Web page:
Business owners on Beverly Blvd. between Martel Avenue and Vista Street have a beef with Verizon. For the past month or so, the company has been laying fiber optic cable under the street along Martel between Beverly Blvd. and Oakwood Avenue, and along Beverly Blvd.
The construction was permitted by the City’s Bureau of Engineering, which required the company to work only Saturdays, presumably to minimize the disruptive effect on traffic, according to Verizon spokeswoman Heidi Flato, who told the Buzz the purpose of the construction was to lay down 4G fiber optic cable to connect to street “furniture” (those utility boxes you see on the street).
But no one told the local business owners the construction schedule. Propsr owner and Windsor Square resident Randy Esada told the Buzz that after three Saturdays in a row, he contacted CD5 Council Member Paul Koretz’s office for help. But Koretz’s office told the Buzz that getting solid information was not so easy.
Last weekend, construction crews were not supposed to work, according to the previously set schedule, but showed anyway up after senior officials at the company told the contractor to put in extra time to finish the project.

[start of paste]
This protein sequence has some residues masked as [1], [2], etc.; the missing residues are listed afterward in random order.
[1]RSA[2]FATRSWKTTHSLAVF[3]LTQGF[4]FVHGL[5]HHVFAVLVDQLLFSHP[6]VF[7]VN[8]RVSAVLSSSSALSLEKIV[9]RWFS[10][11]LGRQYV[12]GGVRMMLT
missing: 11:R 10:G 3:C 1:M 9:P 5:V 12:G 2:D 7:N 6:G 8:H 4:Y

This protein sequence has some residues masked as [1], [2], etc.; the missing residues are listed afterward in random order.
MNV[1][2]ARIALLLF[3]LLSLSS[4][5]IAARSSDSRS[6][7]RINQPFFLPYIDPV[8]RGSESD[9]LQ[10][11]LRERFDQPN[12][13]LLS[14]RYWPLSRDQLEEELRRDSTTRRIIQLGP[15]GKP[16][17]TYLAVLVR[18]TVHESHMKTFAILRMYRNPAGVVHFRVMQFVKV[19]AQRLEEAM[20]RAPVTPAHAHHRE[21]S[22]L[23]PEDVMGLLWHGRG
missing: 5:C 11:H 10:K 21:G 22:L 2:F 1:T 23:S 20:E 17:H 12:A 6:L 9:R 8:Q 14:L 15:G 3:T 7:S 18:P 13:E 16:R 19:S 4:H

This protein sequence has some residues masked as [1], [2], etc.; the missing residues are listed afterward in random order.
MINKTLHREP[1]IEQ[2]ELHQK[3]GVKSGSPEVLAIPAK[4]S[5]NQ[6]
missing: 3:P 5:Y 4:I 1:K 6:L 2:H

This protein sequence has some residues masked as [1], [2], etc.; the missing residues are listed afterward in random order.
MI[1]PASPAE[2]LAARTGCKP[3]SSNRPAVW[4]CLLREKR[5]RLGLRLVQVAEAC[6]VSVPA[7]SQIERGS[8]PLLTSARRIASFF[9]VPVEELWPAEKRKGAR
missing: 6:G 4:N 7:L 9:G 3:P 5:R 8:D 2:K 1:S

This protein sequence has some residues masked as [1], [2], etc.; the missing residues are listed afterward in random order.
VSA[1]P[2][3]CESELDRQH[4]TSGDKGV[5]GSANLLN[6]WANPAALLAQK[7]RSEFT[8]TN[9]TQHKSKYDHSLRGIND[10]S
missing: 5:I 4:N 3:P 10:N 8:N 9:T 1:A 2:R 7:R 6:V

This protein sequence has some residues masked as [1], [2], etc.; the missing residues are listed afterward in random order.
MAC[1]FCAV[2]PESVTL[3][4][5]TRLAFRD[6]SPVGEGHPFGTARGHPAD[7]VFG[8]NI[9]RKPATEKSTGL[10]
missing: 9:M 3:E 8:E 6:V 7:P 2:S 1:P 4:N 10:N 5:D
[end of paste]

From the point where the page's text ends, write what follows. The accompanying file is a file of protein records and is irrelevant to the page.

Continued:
Frustrated by the lack of information from the company, RJ Milano, owner of the neighborhood coffee shop Shaky Alibi and whose street tables were rendered unusable because of noisy construction, told the Buzz, “I employ 8 people, they lost several shifts.” Milano said he just couldn’t understand why Verizon wasn’t required to notify the local business owners.
“How does this happen? How is it that you can’t communicate?” said Milano, who also said that had he known about the work, he might have been able to reduce the negative impact on his business.
No construction work is expected this weekend, due to the holida,y so Esada and Milano are hoping things will return to normal. But they have organized, forming the Beverly Boulevard Business Owners Alliance and requesting compensation for the small businesses that lost their Saturday customers, or that Verizon move construction to Sunday. They also want the city to require contractors to talk to business owners before they start construction, so businesses can plan accordingly.
Everyone we spoke to agreed that more improvements to the city’s telecommunications infrastructure will mean more construction and potentially more disruption to local businesses. Esada is hoping that by organizing his fellow local business owners, they can get ahead of the disruption…or at least be compensated to make sure they can weather it.